4 metres long, 2,2 metres wide and just over a metre deep, and
constructed of dry stone walling behind which was a lining of
puddled clay. Some baptisms were carried out in summer when the
hillside would be covered with hundreds of people. Other
baptisms were carried out in winter. Following its disuse it was
almost doubled in size to store water for the steam engine at
Pumping Pit, building into bedrock on the right hand side. It
was restored in 1995
The reservoir covered the best land, and
also 3 of the roads into Gambleside. The Ormerod family lived in
the mansion house until about 1874 and the last residents left
in the 1890s.
In the 1940s and 50s the derelict buildings
were demolished for safety and stones used for walls and water
Thomas Hawksley (1807 - 1893)
Coal was mined
from around Gambleside for centuries. The earliest records are
for a pit in 1612. These workings were simply tunnels driven
into the hillside where the coal was exposed at the surface.
Demand for coal grew in the first half of the nineteenth century
with the growth of the steam-powered cotton industry. New pits
were sunk in the area. At one time there were 7 active pits
between Loveclough and the far side of Clowbridge Reservoir.
This stimulated the growth of the Gambleside settlement.
Gambleside Colliery had two main shafts: Pumping pit, located
just below the settlement, and a later shaft on the hillside to
the south. Coal was drawn up the hillside from Pumping Pit by a
continuous chain-drive of tubs. It then passed through a tunnel
to Swinshaw pit on the other side of the hill. Then it went via
a tramway to the coal staithe in Crawshaw Booth. It was a very
wet mine and closed early 20th century. United Utilities now
extracts water from the mine via a modern pumping house.
one time the colliery was owned by George Hargreaves Collieries.
They had a reputation for thrift. The colliery manager lived on
site and on one occasion he complained to the company that every
time it rained water leaked through his bedroom ceiling. He was
given an umbrella.
The colliery closed in 1936 when Sunnyside
Print Works closed.
Across from Gambleside ruins is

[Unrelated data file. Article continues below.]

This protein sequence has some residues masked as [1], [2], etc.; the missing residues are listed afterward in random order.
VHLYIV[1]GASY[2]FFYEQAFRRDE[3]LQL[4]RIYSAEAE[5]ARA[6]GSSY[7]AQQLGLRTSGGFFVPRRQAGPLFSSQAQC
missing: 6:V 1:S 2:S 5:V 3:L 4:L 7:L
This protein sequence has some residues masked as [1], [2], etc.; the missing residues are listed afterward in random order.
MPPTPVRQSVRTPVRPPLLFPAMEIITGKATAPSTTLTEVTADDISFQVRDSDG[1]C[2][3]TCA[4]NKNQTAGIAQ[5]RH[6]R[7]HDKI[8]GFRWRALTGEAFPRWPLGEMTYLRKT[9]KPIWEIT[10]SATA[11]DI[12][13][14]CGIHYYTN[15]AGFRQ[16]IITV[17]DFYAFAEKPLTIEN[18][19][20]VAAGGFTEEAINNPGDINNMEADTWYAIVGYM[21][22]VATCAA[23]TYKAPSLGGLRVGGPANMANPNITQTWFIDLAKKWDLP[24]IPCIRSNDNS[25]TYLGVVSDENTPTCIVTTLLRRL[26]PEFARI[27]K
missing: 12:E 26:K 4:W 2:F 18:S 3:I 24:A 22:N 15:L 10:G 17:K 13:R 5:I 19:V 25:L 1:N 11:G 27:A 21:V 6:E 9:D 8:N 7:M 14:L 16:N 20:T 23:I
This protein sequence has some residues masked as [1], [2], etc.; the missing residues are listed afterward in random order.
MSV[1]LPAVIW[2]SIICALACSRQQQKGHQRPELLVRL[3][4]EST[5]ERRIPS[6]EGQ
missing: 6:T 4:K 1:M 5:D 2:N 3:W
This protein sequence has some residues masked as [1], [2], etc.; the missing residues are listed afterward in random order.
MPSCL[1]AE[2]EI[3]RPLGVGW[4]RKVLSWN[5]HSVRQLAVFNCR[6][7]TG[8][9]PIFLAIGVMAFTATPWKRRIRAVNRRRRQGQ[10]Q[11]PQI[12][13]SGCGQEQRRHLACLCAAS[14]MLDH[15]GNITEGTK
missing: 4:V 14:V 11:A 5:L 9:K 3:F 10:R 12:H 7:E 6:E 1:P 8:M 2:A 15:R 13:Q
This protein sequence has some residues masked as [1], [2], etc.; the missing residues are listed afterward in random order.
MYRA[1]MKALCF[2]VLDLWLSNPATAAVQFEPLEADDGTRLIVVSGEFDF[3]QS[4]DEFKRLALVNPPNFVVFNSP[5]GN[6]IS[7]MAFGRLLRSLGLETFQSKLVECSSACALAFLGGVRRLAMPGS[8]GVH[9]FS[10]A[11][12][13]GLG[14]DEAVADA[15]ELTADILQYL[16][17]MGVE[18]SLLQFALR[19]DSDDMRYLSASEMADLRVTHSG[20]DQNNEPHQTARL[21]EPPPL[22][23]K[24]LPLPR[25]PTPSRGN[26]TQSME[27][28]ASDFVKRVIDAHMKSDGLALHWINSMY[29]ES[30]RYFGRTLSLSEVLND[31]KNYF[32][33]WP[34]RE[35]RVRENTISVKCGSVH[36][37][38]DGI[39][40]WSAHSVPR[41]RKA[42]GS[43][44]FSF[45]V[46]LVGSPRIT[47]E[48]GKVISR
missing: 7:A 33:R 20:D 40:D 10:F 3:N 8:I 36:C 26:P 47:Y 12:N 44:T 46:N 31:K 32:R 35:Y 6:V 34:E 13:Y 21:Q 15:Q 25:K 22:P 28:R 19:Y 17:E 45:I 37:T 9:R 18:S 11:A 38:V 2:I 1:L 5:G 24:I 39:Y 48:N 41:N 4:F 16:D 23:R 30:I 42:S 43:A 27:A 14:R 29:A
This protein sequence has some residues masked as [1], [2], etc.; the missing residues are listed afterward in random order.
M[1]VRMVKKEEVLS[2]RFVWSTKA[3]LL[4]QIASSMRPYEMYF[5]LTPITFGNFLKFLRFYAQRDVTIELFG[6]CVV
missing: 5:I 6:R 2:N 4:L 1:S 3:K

In 1852 the Haslingden and Rawtenstall
Waterworks Company was formed by an Act of Parliament which
authorised the building of Hapton Reservoir, later renamed
Clowbridge. It was to use water from Limy/Lummy Water.
gain support for the proposal and convince parliament that it
was a credible proposal the promoters engaged one of the
greatest civil engineers of the 19th century, Thomas Hawksley.
He was involved with many schemes to provide water supplies to
the new industrial towns, including Liverpool Corporation’s
scheme for Liverpool. He was one of the great unsung heroes of
the 19th century as improved water supply was the main reason
for improved public health and reduced mortality rates.
In between the reservoir and Haslingden and Rawtenstall were
lots of factories in the valley in which Loveclough, Goodshaw
and Crawshawbooth are situated. The factory owners feared that
their businesses would suffer a loss of water and/or have to pay
for it. They opposed the proposal and it made the actual passing
of the act very expensive: £5,858.
Hawksley was asked to
prepare working drawings and specifications in February 1855.
The company thought that the job could be completed in 12
months. This was totally unrealistic. 18 months after starting
they discovered that the puddle trench had to be sunk to a
greater depth than anticipated. This trench was common in
Pennine embankment dams as the water retaining core. This was
usually constructed in rock so I assume they underestimated the
depth of the natural rock.
The company ran out of capital and
work was suspended. At this point £6,108 had been spent on the
dam and £7,547 on the purchase of land. 3 years later work
resumed under the direction of Joseph Jackson who had built
reservoirs for Bolton Waterworks. There were further problems
extending the puddle trench into loose soil and wet ground in
the southern hillside.
In February 1863 the work had cost
over £20,000 and work was expected to be completed that spring.
However they had a massive landslip on the downstream face of
the dam a month later. It took over 200 men to repair. This was
done by June 1863 and valves were fitted to control the outflow.
There were 2 further landslips and work was not completed until
August 1865. Final cost, excluding land was over £39k.
Thanks to John for the use of his notes in preparing this